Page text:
WASHINGTON--President Obama has called health information technology the "low-hanging fruit" of health care reform, but implementing the use of electronic medical records nationwide will be incredibly difficult, experts warned Wednesday, especially without larger health care reforms.
The Congressional Budget Office estimates (PDF) that the use of electronic medical records could save the nation $12.5 billion over 10 years, and other analyses give more optimistic figures.
At a forum here on Wednesday, hosted by the conservative think tank the American Enterprise Institute, health care providers and buyers attested to the improved quality of care and efficiencies that can result from the use of properly implemented electronic medical records. Yet without new policies to incentivize the use of health IT systems, the stimulus funds may go to waste, they said.
"We have an incredibly complex industry that doesn't necessarily want to change," said Joseph Swedish, president and CEO of Trinity Health, a nonprofit health care provider that includes 44 hospitals in its network. "I think the stimulus can prime the pump, but we have to recognize the daunting task ahead of us."
The American Recovery and Reinvestment Act directs health care providers to electronically record patients' health information for "biosurveillance and public health" and "medical and clinical research" as part of a "nationwide system for the electronic use and exchange of health information."
However, Swedish and other health care experts said providers will be reluctant to share data--or even use health IT systems in the first place--because of the pay-for-service structure and other institutional characteristics of the health industry.
Coordinators of a federal health care IT initiative have said developing a national health IT network will beand slow going because of the endless number of varying standards for medical health records applied in different states and localities.
Yet Benjamin Sasse, an assistant professor at the University of Texas at Austin, said Wednesday that providers themselves--not a lack of consistent standards--are the biggest roadblock to a nationwide health information exchange.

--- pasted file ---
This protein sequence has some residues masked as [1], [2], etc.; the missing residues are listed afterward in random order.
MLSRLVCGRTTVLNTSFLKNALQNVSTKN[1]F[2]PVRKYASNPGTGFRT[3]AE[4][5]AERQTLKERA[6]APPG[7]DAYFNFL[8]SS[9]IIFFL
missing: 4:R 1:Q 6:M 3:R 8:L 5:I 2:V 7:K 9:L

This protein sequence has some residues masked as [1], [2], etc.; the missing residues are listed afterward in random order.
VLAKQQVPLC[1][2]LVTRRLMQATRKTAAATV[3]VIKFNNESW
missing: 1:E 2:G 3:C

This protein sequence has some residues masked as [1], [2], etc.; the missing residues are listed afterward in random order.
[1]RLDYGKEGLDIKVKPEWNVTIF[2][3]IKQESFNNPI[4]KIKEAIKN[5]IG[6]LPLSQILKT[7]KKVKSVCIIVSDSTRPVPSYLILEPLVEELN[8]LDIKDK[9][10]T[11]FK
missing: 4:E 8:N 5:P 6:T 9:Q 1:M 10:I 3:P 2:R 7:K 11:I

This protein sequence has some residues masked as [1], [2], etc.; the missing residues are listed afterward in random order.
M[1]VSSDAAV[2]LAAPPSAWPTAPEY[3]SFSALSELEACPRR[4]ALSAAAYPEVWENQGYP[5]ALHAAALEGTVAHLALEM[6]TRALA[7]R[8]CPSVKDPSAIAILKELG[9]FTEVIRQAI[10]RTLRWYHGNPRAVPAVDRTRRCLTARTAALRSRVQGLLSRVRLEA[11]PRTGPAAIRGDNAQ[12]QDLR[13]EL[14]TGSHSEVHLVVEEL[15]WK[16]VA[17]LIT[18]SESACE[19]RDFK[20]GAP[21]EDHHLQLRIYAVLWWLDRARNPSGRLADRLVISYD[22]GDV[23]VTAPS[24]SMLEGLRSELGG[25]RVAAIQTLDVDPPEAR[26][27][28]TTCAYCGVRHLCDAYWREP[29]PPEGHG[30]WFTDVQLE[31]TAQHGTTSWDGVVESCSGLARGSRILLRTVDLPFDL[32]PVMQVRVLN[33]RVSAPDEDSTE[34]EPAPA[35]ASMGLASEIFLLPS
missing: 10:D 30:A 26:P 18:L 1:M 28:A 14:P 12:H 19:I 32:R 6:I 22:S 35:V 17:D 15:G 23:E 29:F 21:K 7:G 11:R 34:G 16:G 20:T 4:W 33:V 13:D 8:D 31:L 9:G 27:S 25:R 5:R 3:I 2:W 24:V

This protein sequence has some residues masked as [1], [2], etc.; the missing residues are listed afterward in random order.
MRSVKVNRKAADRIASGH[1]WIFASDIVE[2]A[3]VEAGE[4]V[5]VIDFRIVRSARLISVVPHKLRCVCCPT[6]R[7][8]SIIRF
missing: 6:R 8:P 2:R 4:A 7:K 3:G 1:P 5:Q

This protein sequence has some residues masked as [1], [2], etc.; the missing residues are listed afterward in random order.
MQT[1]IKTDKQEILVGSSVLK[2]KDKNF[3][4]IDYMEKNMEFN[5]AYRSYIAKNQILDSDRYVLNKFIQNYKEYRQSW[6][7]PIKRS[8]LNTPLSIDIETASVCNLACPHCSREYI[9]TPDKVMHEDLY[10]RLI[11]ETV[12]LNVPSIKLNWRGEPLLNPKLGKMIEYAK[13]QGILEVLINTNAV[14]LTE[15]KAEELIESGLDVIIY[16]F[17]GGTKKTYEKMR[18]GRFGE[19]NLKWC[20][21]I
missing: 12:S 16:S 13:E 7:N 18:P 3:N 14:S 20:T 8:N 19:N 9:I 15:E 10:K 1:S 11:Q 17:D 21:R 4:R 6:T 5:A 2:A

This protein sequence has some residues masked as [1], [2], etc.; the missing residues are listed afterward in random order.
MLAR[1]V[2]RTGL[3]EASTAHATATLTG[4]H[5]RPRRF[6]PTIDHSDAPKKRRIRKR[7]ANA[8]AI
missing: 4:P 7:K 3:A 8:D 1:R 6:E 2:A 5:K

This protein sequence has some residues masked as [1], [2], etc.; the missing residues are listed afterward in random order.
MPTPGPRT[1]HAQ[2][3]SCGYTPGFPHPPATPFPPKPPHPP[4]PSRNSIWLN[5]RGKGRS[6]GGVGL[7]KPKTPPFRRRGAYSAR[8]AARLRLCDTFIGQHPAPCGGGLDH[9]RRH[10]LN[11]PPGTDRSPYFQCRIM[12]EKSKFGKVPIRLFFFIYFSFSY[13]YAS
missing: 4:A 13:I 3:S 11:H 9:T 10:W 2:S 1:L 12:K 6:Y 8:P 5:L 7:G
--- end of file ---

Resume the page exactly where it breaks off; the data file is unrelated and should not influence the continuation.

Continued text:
"The standards problems are absolutely real, but if you want a sticky patient, why would you ever make a patient portable and available to your competitor?" he asked. "Most of the reasons we don't have (health) IT have nothing to do with IT."
Trinity Health, along with Kaiser and the U.S. Department of Veterans Affairs, has one of the nation's largest integrated, single-platform data management systems and is using its repository of information to adopt more evidence-based treatment. However, Swedish said, Trinity is not sharing data with Kaiser or other providers.
"There are a lot of complexities with the sharing of data," he said. "I don't envision in the near term being able to work with others."
Trinity rolled out its health IT network in 2000 and incurred operational costs that greatly exceeded estimates, Swedish said, but also achieved more benefits than anticipated. Its hospitals, for instance, administer emergent medications 40 percent faster, and Trinity's nurses have increased their bedside attendance of patients by 8 percent now that they spend less time on paperwork.
"We have witnessed lowering costs and what we believe is better quality," he said. "We believe the investment is absolutely the right thing to do in the modern world we live in today."
Still, he said, the process took years to implement, the benefits would not have been possible with just the IT--a change in culture and staff processes was also necessary.
The economic structure of the health industry does not only deter providers from sharing information, but also from simply adopting health IT in the first place, Sasse said.
"Health IT is (part of) a much larger debate around payment reform that would provide much higher care than the fee-for-service system does today," he said.